Another round of buyouts is coming to The Boston Globe as the newspaper seeks to reinvent its strategy and coverage priorities in advance of a move to new downtown offices.
The buyouts, announced in a newsroom memo from Globe editor Brian McGrory, were prompted by a desire to fix the newspaper’s balance sheet:
The Globe’s numbers aren’t as good as our words (or photos, videos, and graphics). So we need to take down costs across the company, an exercise that virtually all other news organizations in the nation, legacy and digital-only, are focused on right now. Other parts of this building are doing this as well.
The staff reduction is the third in as many years to hit The Boston Globe. In October, The Globe culled more than 20 employees from the newspaper through buyouts and layoffs. And in 2014, the newspaper offered buyouts to an unspecified number of employees, according to emails obtained by Poynter.
The buyouts, which were reported first by Northeastern University professor Dan Kennedy, will afford Globe journalists two weeks of pay for every year of service, capped at one year’s pay.
In his memo, McGrory referenced the Globe’s pending move from its Morrissey Boulevard headquarters to downtown Boston and a burgeoning effort to reimagine the newspaper as factors that will disrupt the Globe’s current routine.
Everybody in this room should be prepared for their jobs to change in ways that may be significant. Change is as exhausting as it is exhilarating, and some people have had enough. We respect that, and are offering this enticement now so we can all be prepared going forward. To be very clear here: This will be the last buyout before the move downtown.
The buyouts come as The Boston Globe is enjoying a measure of Hollywood fame for crusading investigative work that exposed rampant sexual abuse in the Catholic Church and formed the basis for the Oscar-winning film “Spotlight.” President Obama referenced Globe reporters by name in his final speech to the White House Correspondents’ Association this weekend as an aspirational example of quality journalism.
But the Globe’s journalistic success isn’t confined to the silver screen. Last month, The Boston Globe won two Pulitzer Prizes, for feature photography and commentary. It marked the third consecutive year The Globe was awarded journalism’s highest honor by the Pulitzer Prizes.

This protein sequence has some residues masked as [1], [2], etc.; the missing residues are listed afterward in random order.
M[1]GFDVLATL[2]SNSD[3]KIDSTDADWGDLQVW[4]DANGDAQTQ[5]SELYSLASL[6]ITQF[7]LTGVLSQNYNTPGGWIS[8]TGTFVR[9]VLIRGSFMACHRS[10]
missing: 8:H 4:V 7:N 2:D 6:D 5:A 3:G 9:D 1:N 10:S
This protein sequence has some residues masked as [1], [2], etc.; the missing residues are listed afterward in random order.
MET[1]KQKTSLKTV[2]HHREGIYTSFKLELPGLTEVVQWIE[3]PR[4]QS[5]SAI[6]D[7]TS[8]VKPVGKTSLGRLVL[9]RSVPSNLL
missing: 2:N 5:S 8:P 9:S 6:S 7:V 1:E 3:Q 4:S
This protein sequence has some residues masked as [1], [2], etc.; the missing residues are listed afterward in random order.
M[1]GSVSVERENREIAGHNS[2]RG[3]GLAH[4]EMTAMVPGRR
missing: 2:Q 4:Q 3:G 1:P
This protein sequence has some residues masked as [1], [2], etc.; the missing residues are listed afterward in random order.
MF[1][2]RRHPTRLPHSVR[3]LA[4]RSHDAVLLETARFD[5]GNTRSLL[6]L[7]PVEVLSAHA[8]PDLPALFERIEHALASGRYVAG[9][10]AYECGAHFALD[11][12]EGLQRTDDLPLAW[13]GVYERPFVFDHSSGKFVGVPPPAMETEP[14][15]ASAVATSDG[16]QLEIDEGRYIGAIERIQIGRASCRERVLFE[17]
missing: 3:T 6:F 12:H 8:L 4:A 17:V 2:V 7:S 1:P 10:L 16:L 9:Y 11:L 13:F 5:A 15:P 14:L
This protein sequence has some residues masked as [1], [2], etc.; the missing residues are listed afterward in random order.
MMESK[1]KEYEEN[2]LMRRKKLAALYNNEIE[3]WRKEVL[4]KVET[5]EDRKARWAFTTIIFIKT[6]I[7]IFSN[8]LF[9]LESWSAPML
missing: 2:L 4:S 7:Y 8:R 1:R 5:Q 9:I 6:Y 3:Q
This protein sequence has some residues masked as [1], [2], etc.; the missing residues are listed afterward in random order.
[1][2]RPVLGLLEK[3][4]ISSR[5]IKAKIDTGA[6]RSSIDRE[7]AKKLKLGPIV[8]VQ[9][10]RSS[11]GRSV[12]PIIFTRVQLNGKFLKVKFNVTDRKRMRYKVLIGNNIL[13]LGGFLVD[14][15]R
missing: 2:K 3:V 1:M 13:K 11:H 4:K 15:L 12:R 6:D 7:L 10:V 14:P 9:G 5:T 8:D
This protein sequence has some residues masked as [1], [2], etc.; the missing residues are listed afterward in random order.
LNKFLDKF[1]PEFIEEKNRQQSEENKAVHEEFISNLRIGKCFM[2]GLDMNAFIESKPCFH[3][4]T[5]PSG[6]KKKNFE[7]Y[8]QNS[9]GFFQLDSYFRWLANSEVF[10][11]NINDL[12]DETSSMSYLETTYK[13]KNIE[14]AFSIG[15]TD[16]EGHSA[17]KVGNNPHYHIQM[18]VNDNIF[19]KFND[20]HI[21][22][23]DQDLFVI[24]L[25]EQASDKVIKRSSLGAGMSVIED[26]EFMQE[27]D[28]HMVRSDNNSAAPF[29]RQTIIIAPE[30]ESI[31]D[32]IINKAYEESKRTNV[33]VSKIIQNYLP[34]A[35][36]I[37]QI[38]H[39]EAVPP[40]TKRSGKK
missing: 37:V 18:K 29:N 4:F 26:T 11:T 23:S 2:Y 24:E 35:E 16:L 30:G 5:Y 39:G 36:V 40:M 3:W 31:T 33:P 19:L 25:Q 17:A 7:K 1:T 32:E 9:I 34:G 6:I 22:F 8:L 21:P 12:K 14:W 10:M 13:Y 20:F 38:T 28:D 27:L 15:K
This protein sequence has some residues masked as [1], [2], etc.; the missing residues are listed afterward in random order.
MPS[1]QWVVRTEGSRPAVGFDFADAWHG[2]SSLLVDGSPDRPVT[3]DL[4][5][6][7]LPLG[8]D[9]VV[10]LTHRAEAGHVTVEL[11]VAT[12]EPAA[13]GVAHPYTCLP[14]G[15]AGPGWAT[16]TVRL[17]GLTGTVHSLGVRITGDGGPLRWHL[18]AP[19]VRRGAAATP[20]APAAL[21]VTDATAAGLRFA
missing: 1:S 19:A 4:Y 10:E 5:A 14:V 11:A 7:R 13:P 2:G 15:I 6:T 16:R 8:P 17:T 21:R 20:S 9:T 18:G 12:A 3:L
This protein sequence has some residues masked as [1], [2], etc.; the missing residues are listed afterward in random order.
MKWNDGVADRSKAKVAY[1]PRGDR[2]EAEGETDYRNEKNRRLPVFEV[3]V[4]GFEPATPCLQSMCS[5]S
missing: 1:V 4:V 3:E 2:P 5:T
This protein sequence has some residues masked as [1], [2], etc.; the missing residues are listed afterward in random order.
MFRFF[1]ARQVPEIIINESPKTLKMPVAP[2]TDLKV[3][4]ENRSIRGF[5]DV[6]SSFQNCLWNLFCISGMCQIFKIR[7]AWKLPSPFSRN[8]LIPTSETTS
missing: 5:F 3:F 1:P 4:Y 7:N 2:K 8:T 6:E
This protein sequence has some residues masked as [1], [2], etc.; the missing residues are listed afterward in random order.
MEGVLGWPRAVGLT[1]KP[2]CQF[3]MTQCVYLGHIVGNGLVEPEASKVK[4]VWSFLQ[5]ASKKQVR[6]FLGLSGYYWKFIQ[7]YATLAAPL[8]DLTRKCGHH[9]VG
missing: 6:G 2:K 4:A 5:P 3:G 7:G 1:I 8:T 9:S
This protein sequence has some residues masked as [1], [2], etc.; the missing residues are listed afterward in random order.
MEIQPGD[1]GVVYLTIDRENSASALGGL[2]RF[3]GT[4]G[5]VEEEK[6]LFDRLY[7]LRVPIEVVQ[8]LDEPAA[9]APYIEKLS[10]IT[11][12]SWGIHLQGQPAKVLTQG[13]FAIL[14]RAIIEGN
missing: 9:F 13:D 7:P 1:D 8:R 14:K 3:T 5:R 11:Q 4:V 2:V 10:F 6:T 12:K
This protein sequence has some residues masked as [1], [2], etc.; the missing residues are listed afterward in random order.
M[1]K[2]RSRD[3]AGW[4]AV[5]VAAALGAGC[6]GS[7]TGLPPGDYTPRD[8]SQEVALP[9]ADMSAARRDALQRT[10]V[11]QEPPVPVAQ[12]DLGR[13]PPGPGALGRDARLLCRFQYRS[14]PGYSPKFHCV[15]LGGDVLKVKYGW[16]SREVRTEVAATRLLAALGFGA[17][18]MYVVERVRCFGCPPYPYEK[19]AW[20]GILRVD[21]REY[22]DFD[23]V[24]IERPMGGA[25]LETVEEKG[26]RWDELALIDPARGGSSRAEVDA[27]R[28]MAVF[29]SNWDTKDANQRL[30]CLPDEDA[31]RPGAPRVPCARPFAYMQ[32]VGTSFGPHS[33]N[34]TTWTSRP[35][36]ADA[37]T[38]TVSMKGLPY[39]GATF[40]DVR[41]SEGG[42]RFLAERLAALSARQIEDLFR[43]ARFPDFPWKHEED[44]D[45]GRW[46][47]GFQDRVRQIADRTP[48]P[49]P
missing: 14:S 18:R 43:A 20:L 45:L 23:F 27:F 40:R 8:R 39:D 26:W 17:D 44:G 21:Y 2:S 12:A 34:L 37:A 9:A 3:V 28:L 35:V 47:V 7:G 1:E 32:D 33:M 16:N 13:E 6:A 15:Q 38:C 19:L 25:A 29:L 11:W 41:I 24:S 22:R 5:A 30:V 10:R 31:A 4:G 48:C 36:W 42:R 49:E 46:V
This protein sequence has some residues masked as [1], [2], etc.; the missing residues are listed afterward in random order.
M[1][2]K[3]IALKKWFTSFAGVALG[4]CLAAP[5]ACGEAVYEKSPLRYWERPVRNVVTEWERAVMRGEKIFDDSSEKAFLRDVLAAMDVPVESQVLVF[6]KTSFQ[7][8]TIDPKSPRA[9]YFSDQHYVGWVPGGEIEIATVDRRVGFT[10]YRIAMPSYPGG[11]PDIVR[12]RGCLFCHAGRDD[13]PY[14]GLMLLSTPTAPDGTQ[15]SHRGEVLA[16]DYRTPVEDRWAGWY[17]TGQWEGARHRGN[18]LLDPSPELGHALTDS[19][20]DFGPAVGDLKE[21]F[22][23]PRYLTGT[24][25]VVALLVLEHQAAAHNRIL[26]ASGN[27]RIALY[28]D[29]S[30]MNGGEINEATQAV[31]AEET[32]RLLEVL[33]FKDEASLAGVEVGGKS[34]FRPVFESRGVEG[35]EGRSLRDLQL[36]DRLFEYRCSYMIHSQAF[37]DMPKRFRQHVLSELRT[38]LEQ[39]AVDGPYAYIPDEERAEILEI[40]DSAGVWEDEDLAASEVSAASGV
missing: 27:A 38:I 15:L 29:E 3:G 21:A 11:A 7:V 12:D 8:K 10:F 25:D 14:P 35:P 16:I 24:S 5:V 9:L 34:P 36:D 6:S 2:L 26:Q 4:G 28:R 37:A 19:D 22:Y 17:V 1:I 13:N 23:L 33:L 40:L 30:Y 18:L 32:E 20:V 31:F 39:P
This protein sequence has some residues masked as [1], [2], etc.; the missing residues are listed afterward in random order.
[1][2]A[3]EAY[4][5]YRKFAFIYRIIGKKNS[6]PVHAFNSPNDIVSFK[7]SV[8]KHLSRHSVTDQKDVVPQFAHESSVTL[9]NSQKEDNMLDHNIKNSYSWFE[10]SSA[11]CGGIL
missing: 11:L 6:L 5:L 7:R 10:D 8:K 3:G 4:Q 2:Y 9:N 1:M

Meanwhile, the owner of The Boston Globe, billionaire Red Sox owner John Henry, has presided over a company on a mission to build standalone publications focused on specific coverage areas.
Here’s McGrory’s memo:
Yet again in the world’s worst-kept secret category, we plan to put another buyout on the table, probably by the end of this week. These things aren’t really meant to be a secret. They just take a while to come together, despite our vast experience with them.
There’s no complicated math involved. There’ll be two weeks for every year of service, with the package capped at a year’s pay. Everyone in the newsroom will get an offer. The company reserves the right, as with all prior buyouts, to reject anyone who puts in for it.
To the obvious question of why, as in, why again, why so soon after the prior buyout of last autumn, the answer is pretty straightforward: The Globe’s numbers aren’t as good as our words (or photos, videos, and graphics). So we need to take down costs across the company, an exercise that virtually all other news organizations in the nation, legacy and digital-only, are focused on right now. Other parts of this building are doing this as well.
This particular buyout is being offered as the Globe arrives at an inflection point, which is why I’m hopeful that it will work well for a portion of our room.
First, we’re moving downtown come January 1. While this is great for the organization, on a personal level, commutes will be different, rituals disrupted, and parking will no longer be free and easy. Second, we’re undertaking a reinvention initiative that will in all likelihood lead to a profoundly different approach to a good part of our work. Everybody in this room should be prepared for their jobs to change in ways that may be significant. Change is as exhausting as it is exhilarating, and some people have had enough. We respect that, and are offering this enticement now so we can all be prepared going forward. To be very clear here: This will be the last buyout before the move downtown.
For those who plan to stay, please know this: There are fascinating times ahead. We can curse the economic problems that have beset the entire industry, and guilty as charged: I’ve done more than enough of that myself. But at the same time, we can and should feel privileged to be part of any solutions.
Between a new printing facility in Taunton that will produce papers far sharper than anything in our history, to new offices downtown that will put us in the flow of this city, to the surge in readership on bg.com, the success in digital subscriptions, and the consistently amazing journalism that you produce day after day in the face of ferocious industry forces, there’s not a newsroom in this nation better positioned to succeed than ours. None of it is easy. All of it is vital – and noble. We, meaning you, can do this. You already are.
I’ll be in the Winship Room today at 11, 2, and 6 to talk a bit more, take your questions, and hear what’s on your mind.